Taxpayer Advocate Again Pleads for Bigger IRS Budget to Boost Customer Service

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Despite a recent budget hike to implement the new tax law, the Internal Revenue Service “doesn’t have enough employees to answer the phones, to conduct outreach and education, or to provide basic taxpayer service,” the National Taxpayer Advocate said in her latest report.

The 2018 filing season—in which the tax agency processed 130.5 million returns, up 1.3 percent from the previous year—did bring a small decline in hold times for taxpayer calls, from 6.5 minutes in 2017 to 5.1 minutes in 2018, Nina Olson wrote in her summary. Agency staff answered 80 percent of the 42.5 million calls overall, a tad more than the 79 percent level last year. But on the special lines for strapped taxpayers calling to negotiate a special payment plan, the staff answered only 49 percent of calls, and taxpayers who got through waited an average of 28.7 minutes on hold.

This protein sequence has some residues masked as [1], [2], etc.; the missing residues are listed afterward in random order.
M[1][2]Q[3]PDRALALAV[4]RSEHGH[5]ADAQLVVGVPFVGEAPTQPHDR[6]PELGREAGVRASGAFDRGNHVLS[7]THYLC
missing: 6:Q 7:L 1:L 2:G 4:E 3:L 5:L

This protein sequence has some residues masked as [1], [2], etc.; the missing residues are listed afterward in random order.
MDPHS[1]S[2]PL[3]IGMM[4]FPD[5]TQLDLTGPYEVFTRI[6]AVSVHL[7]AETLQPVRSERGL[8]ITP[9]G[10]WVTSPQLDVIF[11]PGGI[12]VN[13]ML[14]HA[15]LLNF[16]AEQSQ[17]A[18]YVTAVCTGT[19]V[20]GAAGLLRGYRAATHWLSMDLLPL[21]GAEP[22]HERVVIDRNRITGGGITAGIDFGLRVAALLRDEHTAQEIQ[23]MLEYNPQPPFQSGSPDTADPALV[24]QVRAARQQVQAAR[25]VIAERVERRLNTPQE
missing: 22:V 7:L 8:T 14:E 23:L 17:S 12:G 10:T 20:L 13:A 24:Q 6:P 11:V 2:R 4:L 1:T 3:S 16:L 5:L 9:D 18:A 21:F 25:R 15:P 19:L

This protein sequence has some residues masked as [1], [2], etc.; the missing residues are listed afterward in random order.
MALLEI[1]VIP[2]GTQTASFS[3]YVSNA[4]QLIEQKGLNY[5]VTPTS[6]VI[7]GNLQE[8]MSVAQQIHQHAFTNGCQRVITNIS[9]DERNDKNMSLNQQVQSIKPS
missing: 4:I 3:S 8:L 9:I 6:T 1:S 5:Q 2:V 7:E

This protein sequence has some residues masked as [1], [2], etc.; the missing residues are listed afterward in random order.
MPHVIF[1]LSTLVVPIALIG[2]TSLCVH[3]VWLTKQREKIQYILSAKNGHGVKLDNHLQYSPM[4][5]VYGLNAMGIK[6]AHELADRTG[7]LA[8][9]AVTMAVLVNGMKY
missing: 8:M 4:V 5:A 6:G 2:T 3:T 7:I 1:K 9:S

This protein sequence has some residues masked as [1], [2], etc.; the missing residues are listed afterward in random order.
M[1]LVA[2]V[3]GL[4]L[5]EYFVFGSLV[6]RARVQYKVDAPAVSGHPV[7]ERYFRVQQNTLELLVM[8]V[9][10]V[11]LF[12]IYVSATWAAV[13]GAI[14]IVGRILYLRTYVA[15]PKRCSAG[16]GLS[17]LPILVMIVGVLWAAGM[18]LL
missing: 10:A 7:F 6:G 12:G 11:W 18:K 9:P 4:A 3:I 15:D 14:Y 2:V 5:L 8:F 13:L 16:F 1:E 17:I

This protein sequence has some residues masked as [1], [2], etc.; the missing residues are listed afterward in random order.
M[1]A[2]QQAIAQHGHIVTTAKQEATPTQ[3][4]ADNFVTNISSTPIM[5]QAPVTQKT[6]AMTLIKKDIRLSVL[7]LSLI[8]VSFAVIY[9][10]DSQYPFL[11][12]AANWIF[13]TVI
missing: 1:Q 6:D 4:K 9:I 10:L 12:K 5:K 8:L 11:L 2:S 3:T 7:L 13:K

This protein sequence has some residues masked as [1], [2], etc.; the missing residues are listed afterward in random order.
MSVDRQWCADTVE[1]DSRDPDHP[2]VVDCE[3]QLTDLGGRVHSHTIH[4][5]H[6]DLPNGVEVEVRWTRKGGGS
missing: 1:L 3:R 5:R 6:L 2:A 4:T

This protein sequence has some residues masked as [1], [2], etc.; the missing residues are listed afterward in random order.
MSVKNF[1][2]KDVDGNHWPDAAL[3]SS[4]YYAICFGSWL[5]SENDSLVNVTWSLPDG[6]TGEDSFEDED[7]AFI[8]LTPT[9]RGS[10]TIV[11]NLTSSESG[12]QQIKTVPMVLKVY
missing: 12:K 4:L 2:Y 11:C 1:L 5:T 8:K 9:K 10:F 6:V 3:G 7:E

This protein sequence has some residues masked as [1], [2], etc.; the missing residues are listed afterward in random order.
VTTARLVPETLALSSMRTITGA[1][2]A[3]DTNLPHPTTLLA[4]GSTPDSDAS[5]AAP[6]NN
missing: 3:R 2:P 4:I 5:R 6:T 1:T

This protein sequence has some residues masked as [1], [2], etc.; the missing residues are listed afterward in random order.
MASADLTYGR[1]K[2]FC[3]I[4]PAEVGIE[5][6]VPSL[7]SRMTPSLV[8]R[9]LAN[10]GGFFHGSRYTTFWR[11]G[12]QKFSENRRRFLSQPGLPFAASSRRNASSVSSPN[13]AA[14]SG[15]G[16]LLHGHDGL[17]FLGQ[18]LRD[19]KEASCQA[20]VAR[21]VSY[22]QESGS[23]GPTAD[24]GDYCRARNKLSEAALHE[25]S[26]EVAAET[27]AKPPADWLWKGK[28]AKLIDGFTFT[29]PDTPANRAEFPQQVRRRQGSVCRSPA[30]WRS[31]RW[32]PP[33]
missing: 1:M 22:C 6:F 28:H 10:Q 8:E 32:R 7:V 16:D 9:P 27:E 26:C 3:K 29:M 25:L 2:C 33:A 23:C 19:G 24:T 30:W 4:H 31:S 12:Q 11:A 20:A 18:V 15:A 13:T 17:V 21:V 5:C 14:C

“In addition to answering the fewest number of enterprisewide taxpayer calls in recent memory,” Olson wrote, “the IRS also has the lowest individual audit rate in memory (0.6 percent), and its collection actions are way down.”

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The 70,000-employee agency—which has seen its budget and staff cut by some 20 percent in the past seven years—is ripe for customer service improvements of the type called for in the president’s management agenda, Olson wrote, particularly in the area of modernizing information technology. (Congress is considering new funding for such modernization as it mulls reforms to the agency.)